Stellar P larimetry

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114 Binary Orbit Theory

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The polarimetry of close binary systems has been modelled by Buerger & Collins II (1970) by considering the distortions on the distribution of scattering material by axial rotation and gravitational interactions The method allows calculation of intrinsic polarization in and out of eclipse Predictions are for polarization variations of several tenths of a per cent By investigating the effects of Thomson scattering in optically thin stellar envelopes, Brown, McLean & Emslie (1978) established the fundamental polarimetric behaviour associated with binary systems with co-rotating steady state electron clouds This paper is frequently cited, and the model will be referred to here as the BMcLE model The form of the variation, as plotted in the q u-plane, is dependent on the inclination, i, of the system and may be expressed in terms of the fundamental period and its rst harmonic It was demonstrated how the formulation may be formally inverted to provide a systematic diagnostic for inferring the characteristics of a binary and its envelope This seminal work has provided the basis of studies of a variety of binary types Simmons (1983) later extended the BMcLE model by considering arbitrary scattering mechanisms other than Thomson scattering, with the results illustrated by Mie scattering An alternative approach to modelling of the effects of scattering material in binary systems has been made by Dolan (1984) using regularized Monte Carlo calculations Aspin, Simmons & Brown (1981) performed an analysis of the required accuracy of q, u measurements to allow their variation to provide useful estimates of i The procedure comprised evaluation of the con dence interval of i for a model involving single Thomson scattering in a co-rotating envelope which yields an acceptable 2 t to simulated data when optimized over the free parameters involved in the model The required accuracy of polarimetric observations was found to be significantly higher for low values of inclination A later paper by Simmons, Aspin & Brown (1982) showed that tting the canonical model to binary star data will tend to yield values of inclination greater than the true value The statistical bias is most pronounced for data with higher noise values when the inferred value, and the formal linear error, have no bearing on the actual value As the noise increases, the inferred inclination approaches 90 Errors for inclination which are established by formal techniques are seriously over optimistic, except for data with high signal-tonoise ratios It was also demonstrated by Brown, Aspin, Simmons, et al (1982) that if the binary orbits are eccentric, third harmonics are generated in the polarimetric variation, making a clear diagnosis of noisy data more problematic The polarimetric behaviour of binary systems embedded in electron shells of various geometries has been explored by Manset & Bastien (2000) It was shown that the polarimetric variations should be more apparent for systems with the low inclination, a high optical depth, a at envelope, a small cavity, or an orbit that brings the stars close to the inner edge of the cavity They also demonstrated that the BMcLE model remains powerful in nding orbital inclinations & 45 for a variety of distribution forms for optically thin Thomson scattering clouds; the atness of the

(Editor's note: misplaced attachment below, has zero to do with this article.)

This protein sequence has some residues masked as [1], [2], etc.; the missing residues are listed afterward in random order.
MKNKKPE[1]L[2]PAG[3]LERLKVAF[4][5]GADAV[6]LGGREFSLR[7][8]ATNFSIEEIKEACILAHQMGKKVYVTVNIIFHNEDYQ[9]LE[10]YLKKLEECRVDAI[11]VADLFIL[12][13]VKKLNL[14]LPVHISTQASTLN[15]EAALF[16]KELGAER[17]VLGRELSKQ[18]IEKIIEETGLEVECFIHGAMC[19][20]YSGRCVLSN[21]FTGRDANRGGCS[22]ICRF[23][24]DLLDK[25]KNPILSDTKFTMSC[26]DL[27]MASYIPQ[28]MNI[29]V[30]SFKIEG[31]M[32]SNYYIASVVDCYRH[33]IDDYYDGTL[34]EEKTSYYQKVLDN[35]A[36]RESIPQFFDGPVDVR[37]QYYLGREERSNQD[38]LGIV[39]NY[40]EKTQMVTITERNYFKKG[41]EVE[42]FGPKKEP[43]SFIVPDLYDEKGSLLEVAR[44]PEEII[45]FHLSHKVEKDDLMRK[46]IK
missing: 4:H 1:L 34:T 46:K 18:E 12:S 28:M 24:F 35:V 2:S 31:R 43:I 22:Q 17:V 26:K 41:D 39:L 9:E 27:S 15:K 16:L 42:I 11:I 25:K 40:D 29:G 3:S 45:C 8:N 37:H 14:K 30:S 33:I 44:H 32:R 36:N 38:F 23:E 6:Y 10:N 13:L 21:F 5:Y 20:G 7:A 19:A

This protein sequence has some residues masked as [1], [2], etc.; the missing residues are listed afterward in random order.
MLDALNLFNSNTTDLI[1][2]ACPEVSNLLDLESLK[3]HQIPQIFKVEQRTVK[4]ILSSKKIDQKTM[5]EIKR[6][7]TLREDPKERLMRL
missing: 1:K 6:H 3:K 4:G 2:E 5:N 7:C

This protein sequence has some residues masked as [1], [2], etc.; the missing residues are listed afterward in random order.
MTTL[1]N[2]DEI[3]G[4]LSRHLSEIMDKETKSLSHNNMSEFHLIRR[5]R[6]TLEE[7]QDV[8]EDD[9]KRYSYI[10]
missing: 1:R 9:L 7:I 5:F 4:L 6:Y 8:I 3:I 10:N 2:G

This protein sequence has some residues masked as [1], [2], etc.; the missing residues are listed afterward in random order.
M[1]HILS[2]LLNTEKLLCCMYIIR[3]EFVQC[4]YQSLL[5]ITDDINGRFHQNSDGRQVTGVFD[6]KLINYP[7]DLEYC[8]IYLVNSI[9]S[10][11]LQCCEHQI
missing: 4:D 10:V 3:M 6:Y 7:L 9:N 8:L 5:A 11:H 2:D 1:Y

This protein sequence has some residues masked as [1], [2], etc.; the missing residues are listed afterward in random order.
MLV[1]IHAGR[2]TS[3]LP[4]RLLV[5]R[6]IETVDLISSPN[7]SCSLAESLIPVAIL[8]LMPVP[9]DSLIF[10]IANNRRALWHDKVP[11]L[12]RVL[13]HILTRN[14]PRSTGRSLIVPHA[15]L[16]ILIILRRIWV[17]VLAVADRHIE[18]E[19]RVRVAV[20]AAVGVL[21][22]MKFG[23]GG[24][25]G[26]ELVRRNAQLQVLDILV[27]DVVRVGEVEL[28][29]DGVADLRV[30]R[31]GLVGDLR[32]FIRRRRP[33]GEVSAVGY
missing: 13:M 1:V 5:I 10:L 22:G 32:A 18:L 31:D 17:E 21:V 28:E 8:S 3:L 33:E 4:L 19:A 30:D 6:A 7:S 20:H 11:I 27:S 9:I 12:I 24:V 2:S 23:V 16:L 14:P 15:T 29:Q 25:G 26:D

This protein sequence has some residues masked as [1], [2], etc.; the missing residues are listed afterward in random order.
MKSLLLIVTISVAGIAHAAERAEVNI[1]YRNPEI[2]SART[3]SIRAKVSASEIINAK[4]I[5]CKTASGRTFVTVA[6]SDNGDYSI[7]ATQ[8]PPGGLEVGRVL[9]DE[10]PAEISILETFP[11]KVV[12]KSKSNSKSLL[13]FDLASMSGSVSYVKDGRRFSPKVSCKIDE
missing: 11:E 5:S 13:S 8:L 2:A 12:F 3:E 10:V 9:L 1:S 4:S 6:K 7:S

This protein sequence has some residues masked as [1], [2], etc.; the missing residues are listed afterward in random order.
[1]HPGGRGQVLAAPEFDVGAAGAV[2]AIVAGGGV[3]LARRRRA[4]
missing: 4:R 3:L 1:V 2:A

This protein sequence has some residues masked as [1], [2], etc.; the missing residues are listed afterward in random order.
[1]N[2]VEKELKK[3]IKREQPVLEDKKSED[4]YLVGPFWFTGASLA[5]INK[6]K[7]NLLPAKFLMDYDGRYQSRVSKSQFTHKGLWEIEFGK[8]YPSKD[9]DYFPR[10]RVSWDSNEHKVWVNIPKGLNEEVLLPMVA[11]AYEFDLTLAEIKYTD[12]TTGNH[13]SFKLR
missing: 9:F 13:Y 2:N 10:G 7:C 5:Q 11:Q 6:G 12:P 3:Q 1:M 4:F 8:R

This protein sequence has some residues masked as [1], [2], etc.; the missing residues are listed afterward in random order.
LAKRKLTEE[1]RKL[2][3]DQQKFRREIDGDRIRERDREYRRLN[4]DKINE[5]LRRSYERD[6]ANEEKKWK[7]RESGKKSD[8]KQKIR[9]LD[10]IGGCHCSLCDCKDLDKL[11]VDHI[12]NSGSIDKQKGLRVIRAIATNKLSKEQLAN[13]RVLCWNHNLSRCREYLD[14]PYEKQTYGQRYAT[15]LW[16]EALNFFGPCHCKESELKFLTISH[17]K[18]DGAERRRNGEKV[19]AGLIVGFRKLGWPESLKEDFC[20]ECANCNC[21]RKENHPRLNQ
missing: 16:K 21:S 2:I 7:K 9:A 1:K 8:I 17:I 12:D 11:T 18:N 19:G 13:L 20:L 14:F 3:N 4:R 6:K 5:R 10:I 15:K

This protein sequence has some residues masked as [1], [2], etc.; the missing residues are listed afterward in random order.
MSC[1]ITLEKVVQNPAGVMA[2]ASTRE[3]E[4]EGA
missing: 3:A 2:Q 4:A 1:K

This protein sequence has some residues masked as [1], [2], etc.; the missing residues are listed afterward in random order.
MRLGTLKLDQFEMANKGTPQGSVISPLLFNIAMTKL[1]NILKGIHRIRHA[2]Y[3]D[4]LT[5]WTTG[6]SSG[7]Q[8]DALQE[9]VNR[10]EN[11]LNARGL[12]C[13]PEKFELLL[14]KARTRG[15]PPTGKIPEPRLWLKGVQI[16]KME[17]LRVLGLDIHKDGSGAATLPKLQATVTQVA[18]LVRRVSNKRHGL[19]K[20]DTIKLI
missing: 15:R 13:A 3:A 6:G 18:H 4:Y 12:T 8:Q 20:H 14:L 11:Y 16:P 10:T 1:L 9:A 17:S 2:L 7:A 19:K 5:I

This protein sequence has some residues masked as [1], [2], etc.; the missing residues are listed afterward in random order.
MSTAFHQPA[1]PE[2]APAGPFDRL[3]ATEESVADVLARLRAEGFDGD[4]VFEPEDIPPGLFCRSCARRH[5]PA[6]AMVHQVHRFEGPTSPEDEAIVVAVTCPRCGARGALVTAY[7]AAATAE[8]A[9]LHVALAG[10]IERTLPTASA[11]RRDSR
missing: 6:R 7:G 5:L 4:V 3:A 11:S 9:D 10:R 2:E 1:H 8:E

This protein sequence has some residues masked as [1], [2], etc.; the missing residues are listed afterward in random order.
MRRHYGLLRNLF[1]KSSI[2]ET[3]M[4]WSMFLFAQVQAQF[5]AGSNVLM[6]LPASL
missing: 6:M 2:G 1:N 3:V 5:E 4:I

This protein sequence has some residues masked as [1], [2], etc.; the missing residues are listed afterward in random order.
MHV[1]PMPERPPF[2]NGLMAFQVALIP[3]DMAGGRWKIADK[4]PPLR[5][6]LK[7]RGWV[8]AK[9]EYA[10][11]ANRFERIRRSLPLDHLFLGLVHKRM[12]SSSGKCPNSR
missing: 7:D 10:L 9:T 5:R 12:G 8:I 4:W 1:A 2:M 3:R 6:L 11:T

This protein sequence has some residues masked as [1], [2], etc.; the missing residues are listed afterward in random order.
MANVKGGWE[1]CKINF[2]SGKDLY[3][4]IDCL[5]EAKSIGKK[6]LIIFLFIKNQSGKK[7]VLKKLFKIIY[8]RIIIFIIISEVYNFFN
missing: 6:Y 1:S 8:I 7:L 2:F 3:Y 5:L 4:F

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envelope, the size of any central cavity and the size of the orbit have no signi cant in uence on the inclination deduced by the BMcLE model Returning to the BMcLE model, the polarimetric effect of Thomsom scattering by material between a pair of stars can be considered by applying the simple approach as summarized in (934) and (935), i e q D e q 0 C q 1 cos(2 t) C q 2 cos(4 t) , and u D e u 1 sin(2 t) C u 2 sin(4 t) (111) (112)

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with the coef cients in the expression describing q and u given by ! 3 sin2 0 n 2 1 I e D 2 , q 0 D sin i 2 r 1 (sin 2 sin 2i) I q1 D u 1 D sin 2 sin i , 2 1 sin2 (1 C cos2 i) I q2 D u 2 D sin2 cos i 2

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(113) (114) (115)

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With consideration to the theorem of optical equivalence, the effect of the light from the two stars, scattered by a complicated geometric optically thin distribution of electrons, will have the same form as the equations above The coef cients, however, result from the sum or integrations of the scattering of the light from the pair of stars by the complex geometry associated with distribution of the scattering centres, and, in the rst place, it is assumed that the stars move in circular orbits and that the envelope material co-rotates in a xed fashion The scattering integrals may be expressed as products in the form of 0 j , where the term 0 is the effective Thomson scattering optical depth integrated over all directions The ve terms, given by 0 0 to 0 4 , correspond to optical depths integrated over solid angle with various weightings associated with direction, and averaged for the two stars according to their brightnesses These expressions summarize the scattering and polarigenic geometry In keeping with an extension to (111) and (112), the expressions for the intensity and the NSPs, may be written, according to Brown, McLean & Emslie (1978), as I D I0 1 C 0 2(1 C 0 ) C (1 3 0 ) sin2 i C 0 sin 2i( 1 cos 2 sin ) C sin2 i( 3 cos 2 (1 2 sin ) (1 C cos2 i)( 3 cos 2 4 sin 2 ) ,

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4 sin 2 )

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